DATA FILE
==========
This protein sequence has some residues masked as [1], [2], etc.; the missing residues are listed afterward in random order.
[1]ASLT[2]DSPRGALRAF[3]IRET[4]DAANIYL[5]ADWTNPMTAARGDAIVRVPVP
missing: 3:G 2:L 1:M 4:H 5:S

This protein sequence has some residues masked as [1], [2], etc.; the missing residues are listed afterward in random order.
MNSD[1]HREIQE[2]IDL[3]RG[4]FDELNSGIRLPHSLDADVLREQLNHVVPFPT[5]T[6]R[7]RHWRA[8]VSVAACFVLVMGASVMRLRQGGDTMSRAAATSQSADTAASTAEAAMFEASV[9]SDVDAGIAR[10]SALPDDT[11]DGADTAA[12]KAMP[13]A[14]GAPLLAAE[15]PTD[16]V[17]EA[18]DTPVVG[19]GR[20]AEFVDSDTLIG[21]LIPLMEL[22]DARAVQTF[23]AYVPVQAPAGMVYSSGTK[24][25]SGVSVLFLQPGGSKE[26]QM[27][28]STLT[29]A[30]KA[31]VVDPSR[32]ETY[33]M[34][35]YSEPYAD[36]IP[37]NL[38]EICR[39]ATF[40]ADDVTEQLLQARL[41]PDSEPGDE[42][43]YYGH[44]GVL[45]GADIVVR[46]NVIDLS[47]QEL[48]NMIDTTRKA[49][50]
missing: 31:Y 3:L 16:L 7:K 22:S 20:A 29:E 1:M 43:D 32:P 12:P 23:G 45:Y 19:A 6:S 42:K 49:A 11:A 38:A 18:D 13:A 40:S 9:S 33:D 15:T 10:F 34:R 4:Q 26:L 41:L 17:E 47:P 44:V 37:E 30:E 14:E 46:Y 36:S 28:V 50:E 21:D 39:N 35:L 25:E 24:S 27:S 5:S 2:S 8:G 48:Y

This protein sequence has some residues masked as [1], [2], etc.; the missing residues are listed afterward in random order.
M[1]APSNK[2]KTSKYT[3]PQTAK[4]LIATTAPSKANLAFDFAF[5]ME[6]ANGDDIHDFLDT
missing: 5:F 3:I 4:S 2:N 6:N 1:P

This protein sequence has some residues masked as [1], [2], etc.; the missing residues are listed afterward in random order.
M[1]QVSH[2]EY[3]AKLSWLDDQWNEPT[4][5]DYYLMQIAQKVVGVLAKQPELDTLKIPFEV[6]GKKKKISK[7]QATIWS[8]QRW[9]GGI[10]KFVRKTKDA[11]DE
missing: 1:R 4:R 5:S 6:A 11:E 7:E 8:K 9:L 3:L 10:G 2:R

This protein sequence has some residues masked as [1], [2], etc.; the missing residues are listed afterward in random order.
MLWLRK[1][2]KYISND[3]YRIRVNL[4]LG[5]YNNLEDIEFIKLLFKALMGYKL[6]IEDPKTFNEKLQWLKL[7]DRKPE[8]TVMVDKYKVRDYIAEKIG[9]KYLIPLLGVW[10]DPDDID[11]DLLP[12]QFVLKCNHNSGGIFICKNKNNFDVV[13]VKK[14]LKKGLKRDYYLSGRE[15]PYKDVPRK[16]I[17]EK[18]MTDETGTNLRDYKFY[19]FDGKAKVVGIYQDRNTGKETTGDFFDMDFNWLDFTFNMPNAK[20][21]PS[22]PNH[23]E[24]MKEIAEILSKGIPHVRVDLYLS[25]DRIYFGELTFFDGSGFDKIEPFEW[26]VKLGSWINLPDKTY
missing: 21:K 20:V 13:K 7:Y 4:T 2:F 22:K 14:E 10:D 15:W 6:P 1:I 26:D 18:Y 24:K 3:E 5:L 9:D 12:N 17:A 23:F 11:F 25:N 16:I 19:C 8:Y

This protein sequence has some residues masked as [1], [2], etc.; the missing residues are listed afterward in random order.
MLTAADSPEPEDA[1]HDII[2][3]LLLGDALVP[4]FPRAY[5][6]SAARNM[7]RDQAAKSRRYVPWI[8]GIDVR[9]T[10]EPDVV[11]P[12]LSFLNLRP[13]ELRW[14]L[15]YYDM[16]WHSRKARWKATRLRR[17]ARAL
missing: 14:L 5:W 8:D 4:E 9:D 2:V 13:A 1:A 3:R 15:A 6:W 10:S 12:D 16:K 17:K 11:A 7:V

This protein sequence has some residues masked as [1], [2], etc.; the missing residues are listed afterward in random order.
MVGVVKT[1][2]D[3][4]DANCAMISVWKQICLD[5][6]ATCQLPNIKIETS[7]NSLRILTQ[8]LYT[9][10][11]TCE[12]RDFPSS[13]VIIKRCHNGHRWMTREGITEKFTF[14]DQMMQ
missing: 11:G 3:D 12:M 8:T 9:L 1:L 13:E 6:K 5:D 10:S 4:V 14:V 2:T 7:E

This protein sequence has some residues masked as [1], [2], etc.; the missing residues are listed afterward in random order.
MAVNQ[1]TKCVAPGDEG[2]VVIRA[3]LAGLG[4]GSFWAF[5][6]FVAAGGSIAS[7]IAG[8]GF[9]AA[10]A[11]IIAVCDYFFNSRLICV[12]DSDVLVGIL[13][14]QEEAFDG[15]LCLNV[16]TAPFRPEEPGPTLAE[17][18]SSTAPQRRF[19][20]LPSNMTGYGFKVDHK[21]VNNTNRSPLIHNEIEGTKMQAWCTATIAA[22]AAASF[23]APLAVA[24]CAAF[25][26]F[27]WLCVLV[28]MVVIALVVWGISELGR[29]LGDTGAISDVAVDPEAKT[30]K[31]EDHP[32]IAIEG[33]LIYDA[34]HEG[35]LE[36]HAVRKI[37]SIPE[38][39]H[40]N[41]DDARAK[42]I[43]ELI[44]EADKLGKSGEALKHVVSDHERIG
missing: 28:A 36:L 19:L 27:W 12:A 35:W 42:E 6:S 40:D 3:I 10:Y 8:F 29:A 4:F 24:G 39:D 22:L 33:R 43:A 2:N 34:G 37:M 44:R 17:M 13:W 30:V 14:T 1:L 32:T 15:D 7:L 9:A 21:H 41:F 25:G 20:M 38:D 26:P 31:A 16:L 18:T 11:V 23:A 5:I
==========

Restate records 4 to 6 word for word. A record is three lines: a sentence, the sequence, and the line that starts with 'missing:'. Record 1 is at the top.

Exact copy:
This protein sequence has some residues masked as [1], [2], etc.; the missing residues are listed afterward in random order.
M[1]QVSH[2]EY[3]AKLSWLDDQWNEPT[4][5]DYYLMQIAQKVVGVLAKQPELDTLKIPFEV[6]GKKKKISK[7]QATIWS[8]QRW[9]GGI[10]KFVRKTKDA[11]DE
missing: 1:R 4:R 5:S 6:A 11:E 7:E 8:K 9:L 3:L 10:G 2:R

This protein sequence has some residues masked as [1], [2], etc.; the missing residues are listed afterward in random order.
MLWLRK[1][2]KYISND[3]YRIRVNL[4]LG[5]YNNLEDIEFIKLLFKALMGYKL[6]IEDPKTFNEKLQWLKL[7]DRKPE[8]TVMVDKYKVRDYIAEKIG[9]KYLIPLLGVW[10]DPDDID[11]DLLP[12]QFVLKCNHNSGGIFICKNKNNFDVV[13]VKK[14]LKKGLKRDYYLSGRE[15]PYKDVPRK[16]I[17]EK[18]MTDETGTNLRDYKFY[19]FDGKAKVVGIYQDRNTGKETTGDFFDMDFNWLDFTFNMPNAK[20][21]PS[22]PNH[23]E[24]MKEIAEILSKGIPHVRVDLYLS[25]DRIYFGELTFFDGSGFDKIEPFEW[26]VKLGSWINLPDKTY
missing: 21:K 20:V 13:K 7:Y 4:T 2:F 22:K 14:E 10:D 15:W 6:P 1:I 26:D 18:Y 24:K 3:E 5:L 9:D 12:N 17:A 23:F 11:F 25:N 16:I 19:C 8:Y

This protein sequence has some residues masked as [1], [2], etc.; the missing residues are listed afterward in random order.
MLTAADSPEPEDA[1]HDII[2][3]LLLGDALVP[4]FPRAY[5][6]SAARNM[7]RDQAAKSRRYVPWI[8]GIDVR[9]T[10]EPDVV[11]P[12]LSFLNLRP[13]ELRW[14]L[15]YYDM[16]WHSRKARWKATRLRR[17]ARAL
missing: 14:L 5:W 8:D 4:E 9:D 2:V 13:A 1:A 3:R 15:A 6:W 10:S 12:D 16:K 17:K 11:A 7:V